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Health effects of trans-fatty acids: experimental and observational evidence.

Abstract

BACKGROUND/OBJECTIVES

Growing evidence indicates that trans-fatty acids (TFA) adversely affect cardiovascular health. As part of the World Health Organization (WHO) Scientific Update on TFA, we reviewed the evidence for effects of TFA consumption on coronary heart disease (CHD).

SUBJECTS/METHODS

We searched Medline publications examining TFA consumption and CHD risk factors or outcomes, emphasizing results of studies in humans. We evaluated and synthesized evidence from both controlled feeding trials evaluating risk factors and long-term observational studies evaluating risk factors or clinical outcomes, each of which have complementary strengths and limitations, to enable the most robust and reliable inferences of effects.

RESULTS

The effects of TFA consumption on risk factors most consistently seen in both controlled trials and observational studies included adverse lipid effects (for example [upward arrow] low-density lipoprotein cholesterol, [downward arrow] high-density lipoprotein cholesterol (HDL-C), [upward arrow] total/HDL-C ratio), proinflammatory effects (for example [upward arrow] tumor necrosis factor-alpha activity, [upward arrow] interleukin-6, [upward arrow] C-reactive protein) and endothelial dysfunction. These effects were most prominent in comparison with cis unsaturated fats; adverse effects on total/HDL-C and endothelial function were also seen in comparison with saturated fatty acids (SFA). TFA may also worsen insulin sensitivity, particularly among individuals predisposed to insulin resistance; possible effects on weight gain and diabetes incidence require further confirmation. Five retrospective case-control studies and four prospective cohort studies demonstrated positive associations between TFA consumption and CHD events. A meta-analysis of prospective studies indicated 24, 20, 27 and 32% higher risk of myocardial infarction (MI) or CHD death for every 2% energy of TFA consumption isocalorically replacing carbohydrate, SFA, cis monounsaturated fatty acids and cis polyunsaturated fatty acids, respectively. The differential effects of specific TFA isomers may be important but are less well established. The available evidence indicates that trans-18:1 and particularly trans-18:2 isomers have stronger CHD effects than trans-16:1 isomers. The limited data suggest that the experimental effects of ruminant and industrial TFA are similar when consumed in similar quantities, but very few persons consume such high levels of ruminant TFA, and observational studies do not support adverse CHD effects of ruminant TFA in amounts actually consumed.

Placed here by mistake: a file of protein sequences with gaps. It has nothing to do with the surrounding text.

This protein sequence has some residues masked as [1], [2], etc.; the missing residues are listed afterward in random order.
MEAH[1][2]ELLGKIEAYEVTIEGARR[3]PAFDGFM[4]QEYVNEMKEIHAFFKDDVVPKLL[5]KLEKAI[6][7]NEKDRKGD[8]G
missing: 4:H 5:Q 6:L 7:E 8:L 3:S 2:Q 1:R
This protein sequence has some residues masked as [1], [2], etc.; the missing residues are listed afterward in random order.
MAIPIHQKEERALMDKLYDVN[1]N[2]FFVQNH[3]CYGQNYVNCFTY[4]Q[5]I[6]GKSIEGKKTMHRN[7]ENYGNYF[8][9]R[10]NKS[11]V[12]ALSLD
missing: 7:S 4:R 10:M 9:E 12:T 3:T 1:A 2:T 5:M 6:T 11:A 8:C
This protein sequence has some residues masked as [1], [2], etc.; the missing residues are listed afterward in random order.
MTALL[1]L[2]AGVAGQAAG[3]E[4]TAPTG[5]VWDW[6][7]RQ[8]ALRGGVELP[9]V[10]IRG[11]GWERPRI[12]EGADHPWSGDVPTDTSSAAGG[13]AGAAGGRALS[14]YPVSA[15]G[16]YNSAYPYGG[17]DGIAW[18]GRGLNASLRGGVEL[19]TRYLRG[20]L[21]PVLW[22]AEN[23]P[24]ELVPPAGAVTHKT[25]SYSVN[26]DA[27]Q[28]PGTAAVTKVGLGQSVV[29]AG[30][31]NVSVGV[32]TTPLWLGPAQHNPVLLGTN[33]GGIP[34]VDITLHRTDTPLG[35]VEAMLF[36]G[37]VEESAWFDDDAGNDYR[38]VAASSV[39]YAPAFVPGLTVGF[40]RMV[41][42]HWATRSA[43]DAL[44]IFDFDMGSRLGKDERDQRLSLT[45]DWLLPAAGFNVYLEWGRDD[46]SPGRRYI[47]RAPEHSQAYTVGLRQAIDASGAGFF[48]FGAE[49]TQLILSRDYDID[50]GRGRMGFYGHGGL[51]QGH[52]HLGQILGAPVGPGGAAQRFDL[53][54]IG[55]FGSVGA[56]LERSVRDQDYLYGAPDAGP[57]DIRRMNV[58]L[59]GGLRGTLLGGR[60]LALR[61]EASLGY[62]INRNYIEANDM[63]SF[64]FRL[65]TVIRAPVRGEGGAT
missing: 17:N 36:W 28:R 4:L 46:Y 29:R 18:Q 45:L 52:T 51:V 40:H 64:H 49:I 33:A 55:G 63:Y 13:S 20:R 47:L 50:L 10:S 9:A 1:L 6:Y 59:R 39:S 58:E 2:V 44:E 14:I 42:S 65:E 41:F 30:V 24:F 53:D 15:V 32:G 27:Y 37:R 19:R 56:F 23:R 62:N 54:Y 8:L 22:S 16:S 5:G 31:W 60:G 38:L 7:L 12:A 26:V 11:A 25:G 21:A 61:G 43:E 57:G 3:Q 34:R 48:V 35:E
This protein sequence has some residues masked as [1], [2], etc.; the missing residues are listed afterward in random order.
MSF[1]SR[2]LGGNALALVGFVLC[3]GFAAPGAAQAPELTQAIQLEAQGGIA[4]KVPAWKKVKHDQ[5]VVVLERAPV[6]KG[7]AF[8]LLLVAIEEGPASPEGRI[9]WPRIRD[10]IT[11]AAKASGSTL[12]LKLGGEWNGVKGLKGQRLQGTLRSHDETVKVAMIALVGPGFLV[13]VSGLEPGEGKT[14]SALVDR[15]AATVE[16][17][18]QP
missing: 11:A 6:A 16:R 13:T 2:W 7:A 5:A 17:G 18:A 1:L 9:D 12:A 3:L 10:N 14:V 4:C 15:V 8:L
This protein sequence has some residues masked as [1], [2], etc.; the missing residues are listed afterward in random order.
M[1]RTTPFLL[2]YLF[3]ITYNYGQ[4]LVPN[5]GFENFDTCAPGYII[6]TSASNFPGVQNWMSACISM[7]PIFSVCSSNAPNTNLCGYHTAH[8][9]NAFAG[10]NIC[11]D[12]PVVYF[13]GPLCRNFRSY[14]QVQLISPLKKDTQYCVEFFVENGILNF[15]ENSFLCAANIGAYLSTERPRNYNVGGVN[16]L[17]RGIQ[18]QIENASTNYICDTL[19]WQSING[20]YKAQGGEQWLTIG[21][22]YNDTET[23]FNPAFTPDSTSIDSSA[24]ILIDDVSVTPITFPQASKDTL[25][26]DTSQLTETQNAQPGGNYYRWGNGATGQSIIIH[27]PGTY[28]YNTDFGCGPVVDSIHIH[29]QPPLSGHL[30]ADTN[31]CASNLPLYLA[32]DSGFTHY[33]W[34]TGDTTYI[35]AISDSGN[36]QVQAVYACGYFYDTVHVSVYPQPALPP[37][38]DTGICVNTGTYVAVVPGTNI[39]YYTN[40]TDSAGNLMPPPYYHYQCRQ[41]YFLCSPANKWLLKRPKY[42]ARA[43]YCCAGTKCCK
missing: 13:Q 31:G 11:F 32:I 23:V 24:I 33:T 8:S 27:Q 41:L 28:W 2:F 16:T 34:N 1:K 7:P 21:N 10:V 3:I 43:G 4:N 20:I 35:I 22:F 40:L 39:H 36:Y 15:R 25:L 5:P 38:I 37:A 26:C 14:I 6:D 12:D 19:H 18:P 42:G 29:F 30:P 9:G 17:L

CONCLUSIONS

Controlled trials and observational studies provide concordant evidence that consumption of TFA from partially hydrogenated oils adversely affects multiple cardiovascular risk factors and contributes significantly to increased risk of CHD events. The public health implications of ruminant TFA consumption appear much more limited. The effects of specific TFA isomers require further investigation.

Links

  • Publisher Full Text
  • Authors+Show Affiliations

    ,

    Division of Cardiovascular Medicine, Brigham and Women's Hospital, Harvard Medical School, Boston, MA 02115, USA. dmozaffa@hsph.harvard.edu

    ,

    Source

    European journal of clinical nutrition 63 Suppl 2: 2009 May pg S5-21

    MeSH

    Animals
    Coronary Disease
    Dietary Fats
    Endothelium, Vascular
    Humans
    Inflammation
    Insulin Resistance
    Isomerism
    Lipid Metabolism
    Myocardial Infarction
    Risk Factors
    Trans Fatty Acids

    Pub Type(s)

    Journal Article
    Research Support, N.I.H., Extramural
    Review

    Language

    eng

    PubMed ID

    19424218

    Citation

    Mozaffarian, D, et al. "Health Effects of Trans-fatty Acids: Experimental and Observational Evidence." European Journal of Clinical Nutrition, vol. 63 Suppl 2, 2009, pp. S5-21.
    Mozaffarian D, Aro A, Willett WC. Health effects of trans-fatty acids: experimental and observational evidence. Eur J Clin Nutr. 2009;63 Suppl 2:S5-21.